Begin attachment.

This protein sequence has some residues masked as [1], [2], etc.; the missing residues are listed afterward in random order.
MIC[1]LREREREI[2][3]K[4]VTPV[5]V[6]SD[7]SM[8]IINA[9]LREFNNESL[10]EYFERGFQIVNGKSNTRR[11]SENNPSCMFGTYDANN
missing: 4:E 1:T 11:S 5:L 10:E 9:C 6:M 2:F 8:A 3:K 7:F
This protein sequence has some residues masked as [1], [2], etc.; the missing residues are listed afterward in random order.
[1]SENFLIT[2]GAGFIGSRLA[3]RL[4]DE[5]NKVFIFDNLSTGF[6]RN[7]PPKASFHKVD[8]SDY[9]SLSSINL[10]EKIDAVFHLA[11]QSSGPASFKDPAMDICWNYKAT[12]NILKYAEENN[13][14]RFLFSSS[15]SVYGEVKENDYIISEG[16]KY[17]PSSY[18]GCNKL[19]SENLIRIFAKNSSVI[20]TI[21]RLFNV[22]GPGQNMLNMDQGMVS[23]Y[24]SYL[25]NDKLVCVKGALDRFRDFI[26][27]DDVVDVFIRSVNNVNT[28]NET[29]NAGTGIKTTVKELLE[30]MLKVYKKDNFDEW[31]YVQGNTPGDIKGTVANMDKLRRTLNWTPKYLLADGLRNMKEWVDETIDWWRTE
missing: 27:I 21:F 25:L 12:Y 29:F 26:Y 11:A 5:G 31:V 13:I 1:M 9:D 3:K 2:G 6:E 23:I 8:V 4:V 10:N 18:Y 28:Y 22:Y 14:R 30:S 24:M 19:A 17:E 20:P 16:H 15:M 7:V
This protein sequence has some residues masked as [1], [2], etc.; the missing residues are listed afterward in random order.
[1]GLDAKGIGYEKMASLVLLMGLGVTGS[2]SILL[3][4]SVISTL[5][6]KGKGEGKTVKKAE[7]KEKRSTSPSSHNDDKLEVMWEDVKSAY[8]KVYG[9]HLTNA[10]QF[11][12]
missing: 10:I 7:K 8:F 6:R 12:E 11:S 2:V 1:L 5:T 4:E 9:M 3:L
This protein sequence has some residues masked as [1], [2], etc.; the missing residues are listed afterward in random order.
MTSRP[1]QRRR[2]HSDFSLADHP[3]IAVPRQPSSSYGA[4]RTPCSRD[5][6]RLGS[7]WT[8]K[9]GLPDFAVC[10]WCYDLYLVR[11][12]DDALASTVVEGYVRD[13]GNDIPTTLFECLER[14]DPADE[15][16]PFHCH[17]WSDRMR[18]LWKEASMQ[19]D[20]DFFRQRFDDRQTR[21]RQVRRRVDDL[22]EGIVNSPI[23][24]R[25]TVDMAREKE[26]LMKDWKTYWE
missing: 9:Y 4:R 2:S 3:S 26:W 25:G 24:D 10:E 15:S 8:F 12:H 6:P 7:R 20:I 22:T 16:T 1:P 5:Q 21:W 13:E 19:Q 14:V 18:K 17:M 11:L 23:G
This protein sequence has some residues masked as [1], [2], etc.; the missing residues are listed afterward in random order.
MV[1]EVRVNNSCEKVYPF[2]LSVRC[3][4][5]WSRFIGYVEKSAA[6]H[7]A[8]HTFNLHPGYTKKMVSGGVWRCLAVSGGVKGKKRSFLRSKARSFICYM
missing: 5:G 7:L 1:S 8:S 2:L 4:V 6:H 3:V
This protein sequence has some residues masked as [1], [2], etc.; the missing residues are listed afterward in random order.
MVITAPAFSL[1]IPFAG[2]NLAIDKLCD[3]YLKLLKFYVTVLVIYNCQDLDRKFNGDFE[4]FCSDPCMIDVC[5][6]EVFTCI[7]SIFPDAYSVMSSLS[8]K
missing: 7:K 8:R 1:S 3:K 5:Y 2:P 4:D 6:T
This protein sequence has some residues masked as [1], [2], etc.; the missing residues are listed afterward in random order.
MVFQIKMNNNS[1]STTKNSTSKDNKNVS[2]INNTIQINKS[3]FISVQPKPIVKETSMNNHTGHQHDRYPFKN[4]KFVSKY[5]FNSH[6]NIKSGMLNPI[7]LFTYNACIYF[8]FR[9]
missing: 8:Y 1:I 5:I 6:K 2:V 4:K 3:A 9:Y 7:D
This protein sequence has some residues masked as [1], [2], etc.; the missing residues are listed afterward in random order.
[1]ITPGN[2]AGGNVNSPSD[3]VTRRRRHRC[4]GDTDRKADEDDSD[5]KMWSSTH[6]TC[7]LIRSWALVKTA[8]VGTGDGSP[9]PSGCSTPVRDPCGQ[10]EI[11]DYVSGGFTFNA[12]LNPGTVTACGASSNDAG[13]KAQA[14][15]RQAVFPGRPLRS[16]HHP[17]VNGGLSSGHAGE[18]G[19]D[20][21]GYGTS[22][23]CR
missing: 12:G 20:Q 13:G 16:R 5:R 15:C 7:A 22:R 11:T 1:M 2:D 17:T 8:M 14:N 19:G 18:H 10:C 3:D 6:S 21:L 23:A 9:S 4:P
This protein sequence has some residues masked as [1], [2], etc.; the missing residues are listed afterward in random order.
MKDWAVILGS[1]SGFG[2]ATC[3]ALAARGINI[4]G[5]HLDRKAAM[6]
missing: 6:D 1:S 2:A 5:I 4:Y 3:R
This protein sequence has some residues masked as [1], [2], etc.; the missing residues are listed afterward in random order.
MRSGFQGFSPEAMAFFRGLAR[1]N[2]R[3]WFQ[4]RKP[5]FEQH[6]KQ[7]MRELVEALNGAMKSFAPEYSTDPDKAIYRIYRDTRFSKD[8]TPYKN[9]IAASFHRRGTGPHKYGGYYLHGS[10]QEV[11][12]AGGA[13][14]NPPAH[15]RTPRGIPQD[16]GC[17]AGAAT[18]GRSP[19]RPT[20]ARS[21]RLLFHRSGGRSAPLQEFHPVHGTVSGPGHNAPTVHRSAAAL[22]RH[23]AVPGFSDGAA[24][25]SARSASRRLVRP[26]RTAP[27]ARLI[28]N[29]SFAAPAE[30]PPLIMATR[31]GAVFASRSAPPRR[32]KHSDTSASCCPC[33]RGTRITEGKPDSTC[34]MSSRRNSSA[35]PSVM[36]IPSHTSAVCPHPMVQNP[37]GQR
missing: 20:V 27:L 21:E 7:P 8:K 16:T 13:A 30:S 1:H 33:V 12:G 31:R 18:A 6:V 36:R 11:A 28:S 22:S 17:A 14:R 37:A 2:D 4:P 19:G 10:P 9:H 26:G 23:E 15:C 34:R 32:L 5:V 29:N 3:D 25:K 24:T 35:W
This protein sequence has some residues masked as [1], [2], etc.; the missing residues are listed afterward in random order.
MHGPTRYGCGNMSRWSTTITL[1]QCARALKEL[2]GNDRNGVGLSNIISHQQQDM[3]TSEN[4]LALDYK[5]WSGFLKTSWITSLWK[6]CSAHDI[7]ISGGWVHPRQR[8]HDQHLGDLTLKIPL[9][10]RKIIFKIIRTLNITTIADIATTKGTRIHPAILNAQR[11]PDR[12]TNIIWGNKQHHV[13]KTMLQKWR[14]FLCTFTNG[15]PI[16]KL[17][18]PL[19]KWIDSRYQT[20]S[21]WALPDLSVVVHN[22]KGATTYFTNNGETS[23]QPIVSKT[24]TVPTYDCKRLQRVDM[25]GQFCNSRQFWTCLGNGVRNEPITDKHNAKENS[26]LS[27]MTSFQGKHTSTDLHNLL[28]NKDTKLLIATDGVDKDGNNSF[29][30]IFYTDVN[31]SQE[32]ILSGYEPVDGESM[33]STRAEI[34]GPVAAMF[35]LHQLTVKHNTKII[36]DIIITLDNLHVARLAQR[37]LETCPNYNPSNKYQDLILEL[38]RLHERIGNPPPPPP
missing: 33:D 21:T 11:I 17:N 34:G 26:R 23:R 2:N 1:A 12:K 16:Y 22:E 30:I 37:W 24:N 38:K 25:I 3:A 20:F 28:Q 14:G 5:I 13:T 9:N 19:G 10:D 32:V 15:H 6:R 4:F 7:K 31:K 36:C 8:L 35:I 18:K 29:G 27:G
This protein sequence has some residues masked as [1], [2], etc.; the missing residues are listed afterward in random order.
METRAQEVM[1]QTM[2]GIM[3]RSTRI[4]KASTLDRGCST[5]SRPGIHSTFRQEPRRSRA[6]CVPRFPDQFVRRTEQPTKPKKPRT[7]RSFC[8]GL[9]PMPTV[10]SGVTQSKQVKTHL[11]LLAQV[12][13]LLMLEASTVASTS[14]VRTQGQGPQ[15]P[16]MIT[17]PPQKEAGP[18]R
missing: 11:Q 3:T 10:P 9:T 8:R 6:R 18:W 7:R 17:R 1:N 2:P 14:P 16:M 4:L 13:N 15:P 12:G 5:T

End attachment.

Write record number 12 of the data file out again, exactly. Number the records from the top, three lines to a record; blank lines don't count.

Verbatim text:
This protein sequence has some residues masked as [1], [2], etc.; the missing residues are listed afterward in random order.
METRAQEVM[1]QTM[2]GIM[3]RSTRI[4]KASTLDRGCST[5]SRPGIHSTFRQEPRRSRA[6]CVPRFPDQFVRRTEQPTKPKKPRT[7]RSFC[8]GL[9]PMPTV[10]SGVTQSKQVKTHL[11]LLAQV[12][13]LLMLEASTVASTS[14]VRTQGQGPQ[15]P[16]MIT[17]PPQKEAGP[18]R
missing: 11:Q 3:T 10:P 9:T 8:R 6:R 18:W 7:R 17:R 1:N 2:P 14:P 16:M 4:L 13:N 15:P 12:G 5:T